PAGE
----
Alphabet balloon project to provide limited internet in Puerto Rico

Alphabet balloon project to provide limited internet in Puerto RicoExperimental communications balloons provided by Alphabet Inc in collaboration with AT&T Inc will allow some of the carrier's customers in storm-ravaged Puerto Rico to send texts and access critical information on the internet, Alphabet said on Friday. Alphabet said the "Project Loon" balloon project would deliver limited internet connectivity to LTE enabled phones in the hardest-hit areas of Puerto Rico. The island's wireless and broadband communications networks were devastated after Hurricane Maria made landfall last month.



U.S. court blocks immigrant teen's bid to obtain abortion

U.S. court blocks immigrant teen's bid to obtain abortionBy Lawrence Hurley and Ian Simpson WASHINGTON (Reuters) - A U.S. appeals court on Friday prevented a pregnant teen detained by the government as an illegal immigrant from immediately obtaining an abortion while leaving open the possibility that she could undergo the procedure within days. The decision by a three-judge panel of the U.S. Court of Appeals for the District of Columbia Circuit on a 2-1 vote gave the government until Oct. 31 to approve a sponsor who could help her obtain the procedure without the government's assistance.



Florida programmer sentenced to 16 months for bitcoin exchange scheme

Florida programmer sentenced to 16 months for bitcoin exchange schemeBy Brendan Pierson NEW YORK (Reuters) - A Florida software engineer was sentenced to 16 months in prison on Friday after being found guilty of scheming to help an illegal bitcoin exchange avoid having banks and regulators look into its activities. Yuri Lebedev was sentenced by U.S. District Judge Alison Nathan in Manhattan, according to Nicholas Biase, a spokesman for federal prosecutors. The bitcoin exchange involved in the case, Coin.mx, was linked to an investigation of a data breach at JPMorgan Chase & Co, revealed in 2014, that exposed more than 83 million accounts.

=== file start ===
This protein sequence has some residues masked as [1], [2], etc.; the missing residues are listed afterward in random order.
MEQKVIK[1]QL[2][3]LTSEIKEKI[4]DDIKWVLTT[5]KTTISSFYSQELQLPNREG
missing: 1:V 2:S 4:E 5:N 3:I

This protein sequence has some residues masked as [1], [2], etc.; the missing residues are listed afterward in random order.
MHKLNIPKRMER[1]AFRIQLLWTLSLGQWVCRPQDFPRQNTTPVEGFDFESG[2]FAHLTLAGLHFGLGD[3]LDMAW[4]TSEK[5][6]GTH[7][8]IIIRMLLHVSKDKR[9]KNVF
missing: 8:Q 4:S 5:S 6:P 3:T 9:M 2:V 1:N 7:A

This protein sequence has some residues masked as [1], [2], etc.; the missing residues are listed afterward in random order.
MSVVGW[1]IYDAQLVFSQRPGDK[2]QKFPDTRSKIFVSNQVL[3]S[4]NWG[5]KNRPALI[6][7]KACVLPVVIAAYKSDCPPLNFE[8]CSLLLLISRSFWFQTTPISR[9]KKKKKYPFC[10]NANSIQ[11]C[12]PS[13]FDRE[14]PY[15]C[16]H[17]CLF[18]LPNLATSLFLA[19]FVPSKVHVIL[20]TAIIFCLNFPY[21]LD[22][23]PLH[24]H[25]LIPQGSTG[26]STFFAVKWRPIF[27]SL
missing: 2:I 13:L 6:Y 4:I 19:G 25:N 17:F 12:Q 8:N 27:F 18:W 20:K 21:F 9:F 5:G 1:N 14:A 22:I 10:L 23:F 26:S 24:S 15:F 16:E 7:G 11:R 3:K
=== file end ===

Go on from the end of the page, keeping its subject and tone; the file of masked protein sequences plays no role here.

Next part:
Creditors win closely watched appeal in Momentive bankruptcy

Creditors win closely watched appeal in Momentive bankruptcyA U.S. appeals court in New York on Friday ruled in favor of senior creditors who had contested interest rates imposed on them during the bankruptcy of silicone maker Momentive Performance Materials, reversing a decision that had sparked alarm among lenders. The ruling by the 2nd U.S. Circuit Court of Appeals found the U.S. Bankruptcy Court in White Plains, New York, erred by not using market rates to determine the interest paid on new notes Momentive forced on holders of about $1.25 billion of secured notes. The replacement notes carried much lower rates, which were set by the court using a formula developed in a consumer bankruptcy case involving a subprime loan for a used truck.



Lawyer charged alongside Martin Shkreli goes on trial

Lawyer charged alongside Martin Shkreli goes on trialJurors were presented with a stark choice during opening statements Friday in the trial of Evan Greebel, the lawyer charged with conspiracy alongside former drug executive Martin Shkreli: was he Shkreli's "right hand man," or a victim of his deceit? Assistant U.S. Attorney David Kessler told jurors that Greebel helped Shkreli steal millions of dollars from his drug company, Retrophin Inc, to pay back investors in two failed hedge funds run by Shkreli, MSMB Capital and MSMB Healthcare. "The defendant had become Martin Shkreli's right hand man," Kessler said.





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